Sodium perborate

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Sodium perborate
Perborate dimer, peroxide bond shown in red, charges in blue
Other names
Identifiers
CAS number7632-04-4 YesY
10332-33-9 (monohydrate) YesY
10486-00-7 (tetrahydrate) YesY
PubChem5460514
ChemSpider4574023 YesY
UNIIY52BK1W96C YesY
EC number231-556-4
UN number1479
ChEBICHEBI:30178 YesY
RTECS numberSC7350000
ATC codeA01AB19
Jmol-3D imagesImage
Properties
NaBO3·nH2O
Molar mass99.815 g/mol (monohydrate);
153.86 g/mol (tetrahydrate)
Appearancewhite powders
Odorodorless
Melting point63 °C (145 °F; 336 K) (tetrahydrate)
Boiling point130 to 150 °C (266 to 302 °F; 403 to 423 K) (tetrahydrate, decomposes)
2.15 g/100 mL (tetrahydrate, 18 °C)
Hazards
MSDSICSC 1046
NFPA 704
Flash pointnon-flammable
Except where noted otherwise, data is given for materials in their standard state (at 25 °C (77 °F), 100 kPa)
 YesY verify (what isYesY/N?)
Infobox references
 
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Sodium perborate
Perborate dimer, peroxide bond shown in red, charges in blue
Other names
Identifiers
CAS number7632-04-4 YesY
10332-33-9 (monohydrate) YesY
10486-00-7 (tetrahydrate) YesY
PubChem5460514
ChemSpider4574023 YesY
UNIIY52BK1W96C YesY
EC number231-556-4
UN number1479
ChEBICHEBI:30178 YesY
RTECS numberSC7350000
ATC codeA01AB19
Jmol-3D imagesImage
Properties
NaBO3·nH2O
Molar mass99.815 g/mol (monohydrate);
153.86 g/mol (tetrahydrate)
Appearancewhite powders
Odorodorless
Melting point63 °C (145 °F; 336 K) (tetrahydrate)
Boiling point130 to 150 °C (266 to 302 °F; 403 to 423 K) (tetrahydrate, decomposes)
2.15 g/100 mL (tetrahydrate, 18 °C)
Hazards
MSDSICSC 1046
NFPA 704
Flash pointnon-flammable
Except where noted otherwise, data is given for materials in their standard state (at 25 °C (77 °F), 100 kPa)
 YesY verify (what isYesY/N?)
Infobox references

Sodium perborate (PBS) is a white, odorless, water-soluble chemical compound with the chemical formula NaBO3. It crystallizes as the monohydrate, NaBO3·H2O, trihydrate, NaBO3·3H2O and tetrahydrate, NaBO3·4H2O.[1] The monohydrate and tetrahydrate are the commercially important forms.[1] The elementary structural unit of sodium perborates is a dimer anion B2O4(OH)42−, in which two boron atoms are joined by two peroxo bridges in a chair-shaped 6-membered ring, and the simplistic NaBO3·nH2O-type formulas are just a convenient way to express the average chemical composition.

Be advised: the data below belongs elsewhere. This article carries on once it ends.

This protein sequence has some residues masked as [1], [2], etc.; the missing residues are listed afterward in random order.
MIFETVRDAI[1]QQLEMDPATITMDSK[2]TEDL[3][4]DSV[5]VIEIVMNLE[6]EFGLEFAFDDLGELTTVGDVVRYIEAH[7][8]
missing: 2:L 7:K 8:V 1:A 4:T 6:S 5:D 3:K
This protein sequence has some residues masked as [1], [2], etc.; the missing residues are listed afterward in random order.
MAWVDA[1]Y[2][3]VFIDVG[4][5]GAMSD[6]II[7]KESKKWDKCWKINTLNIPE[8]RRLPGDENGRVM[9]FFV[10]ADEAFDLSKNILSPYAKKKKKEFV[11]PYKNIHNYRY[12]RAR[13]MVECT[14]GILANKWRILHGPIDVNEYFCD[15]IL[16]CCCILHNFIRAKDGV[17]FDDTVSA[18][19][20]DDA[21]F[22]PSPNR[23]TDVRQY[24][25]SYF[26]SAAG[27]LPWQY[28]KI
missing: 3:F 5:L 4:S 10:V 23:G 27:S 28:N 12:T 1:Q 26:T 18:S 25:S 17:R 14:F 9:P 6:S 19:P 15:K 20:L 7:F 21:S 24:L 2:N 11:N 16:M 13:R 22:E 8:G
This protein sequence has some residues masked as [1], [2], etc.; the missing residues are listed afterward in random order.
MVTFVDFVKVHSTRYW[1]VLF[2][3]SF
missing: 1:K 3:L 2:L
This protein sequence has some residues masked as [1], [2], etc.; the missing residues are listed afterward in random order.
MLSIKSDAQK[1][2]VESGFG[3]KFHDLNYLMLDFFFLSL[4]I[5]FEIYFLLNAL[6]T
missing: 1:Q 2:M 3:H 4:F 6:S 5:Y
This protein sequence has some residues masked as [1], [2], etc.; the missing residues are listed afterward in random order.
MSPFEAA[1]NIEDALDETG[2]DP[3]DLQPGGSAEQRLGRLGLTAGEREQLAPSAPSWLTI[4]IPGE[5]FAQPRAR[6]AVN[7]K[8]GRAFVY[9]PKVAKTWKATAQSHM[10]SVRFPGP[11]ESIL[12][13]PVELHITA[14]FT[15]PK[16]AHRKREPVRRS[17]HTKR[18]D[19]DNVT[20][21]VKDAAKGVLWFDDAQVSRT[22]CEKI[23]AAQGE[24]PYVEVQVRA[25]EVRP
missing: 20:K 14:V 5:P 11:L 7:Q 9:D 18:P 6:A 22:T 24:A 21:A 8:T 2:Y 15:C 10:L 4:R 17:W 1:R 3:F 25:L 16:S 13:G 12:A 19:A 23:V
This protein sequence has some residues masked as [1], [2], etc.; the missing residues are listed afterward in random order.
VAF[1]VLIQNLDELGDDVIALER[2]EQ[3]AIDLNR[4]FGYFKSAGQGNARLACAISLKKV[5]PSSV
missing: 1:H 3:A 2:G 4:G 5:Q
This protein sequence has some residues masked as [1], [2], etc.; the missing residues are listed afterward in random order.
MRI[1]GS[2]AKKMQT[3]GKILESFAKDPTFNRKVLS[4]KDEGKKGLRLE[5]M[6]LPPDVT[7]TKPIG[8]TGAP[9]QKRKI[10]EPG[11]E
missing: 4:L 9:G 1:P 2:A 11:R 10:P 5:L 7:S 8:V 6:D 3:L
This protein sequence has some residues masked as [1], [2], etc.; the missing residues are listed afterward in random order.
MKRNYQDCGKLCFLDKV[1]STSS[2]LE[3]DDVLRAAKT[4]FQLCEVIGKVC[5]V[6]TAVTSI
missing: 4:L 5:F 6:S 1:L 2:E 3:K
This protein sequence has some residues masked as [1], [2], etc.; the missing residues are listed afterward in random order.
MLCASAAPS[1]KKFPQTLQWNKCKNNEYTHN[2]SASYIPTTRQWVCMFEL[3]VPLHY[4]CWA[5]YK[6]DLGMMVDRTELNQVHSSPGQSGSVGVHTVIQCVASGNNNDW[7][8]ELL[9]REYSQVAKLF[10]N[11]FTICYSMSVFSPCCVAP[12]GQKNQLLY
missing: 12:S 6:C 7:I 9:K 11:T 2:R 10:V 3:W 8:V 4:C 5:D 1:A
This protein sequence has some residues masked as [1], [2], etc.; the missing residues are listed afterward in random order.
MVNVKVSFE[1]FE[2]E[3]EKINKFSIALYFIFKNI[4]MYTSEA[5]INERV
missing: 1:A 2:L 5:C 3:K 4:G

Preparation and chemistry[edit]

Sodium perborate is manufactured by reaction of disodium tetraborate pentahydrate, hydrogen peroxide, and sodium hydroxide.[1] The monohydrate form dissolves better than the tetrahydrate and has higher heat stability; it is prepared by heating the tetrahydrate. Sodium perborate undergoes hydrolysis in contact with water, producing hydrogen peroxide and borate.[1]

Structure[edit]

Unlike sodium percarbonate and perphosphate, the sodium perborate is not simply an adduct with hydrogen peroxide, and it does not contain an individual BO3 ion.[2] Rather, there is a cyclic dimer anion B2O4(OH)42−, in which two boron atoms are joined by two peroxo bridges in a chair-shaped 6-membered ring.[3] This makes the substance more stable, and safer for handling and storage. The formula of the sodium salt is thus Na2H4B2O8.[1]

Uses[edit]

It serves as a source of active oxygen in many detergents, laundry detergents, cleaning products, and laundry bleaches.[1] It is also present in some tooth bleaching formulas. It is used as a bleaching agent for internal bleaching of a non vital root treated tooth. The sodium perborate is placed inside the tooth and left in place for an extended period of time to allow it to diffuse into the tooth and bleach stains from the inside out. It has antiseptic properties and can act as a disinfectant. It is also used as a "disappearing" preservative in some brands of eye drops.

Sodium perborate is a less aggressive bleach than sodium hypochlorite, causing less degradation to dyes and textiles. Borates also have some non-oxidative bleaching properties.

Sodium perborate releases oxygen rapidly at temperatures over 60 °C. To make it active at lower temperatures (40–60 °C), it has to be mixed with a suitable activator, typically tetraacetylethylenediamine (TAED).

See also[edit]

References[edit]

  1. ^ a b c d e f B.J Brotherton Boron: Inorganic Chemistry Encyclopedia of Inorganic Chemistry (1994) Ed. R. Bruce King, John Wiley & Sons ISBN 0-471-93620-0
  2. ^ Greenwood, Norman N.; Earnshaw, Alan (1997). Chemistry of the Elements (2nd ed.). Butterworth-Heinemann. ISBN 0080379419. 
  3. ^ Carrondo, M. A. A. F. de C. T.; Skapski, A. C. (1978). "Refinement of the X-ray crystal structure of the industrial bleaching agent disodium tetrahydroxo-di-μ-peroxo-diborate hexahydrate, Na2[B2(O2)2(OH)4]·6H2O". Acta Crystallogr B34: 3551. doi:10.1107/S0567740878011565. 

External links[edit]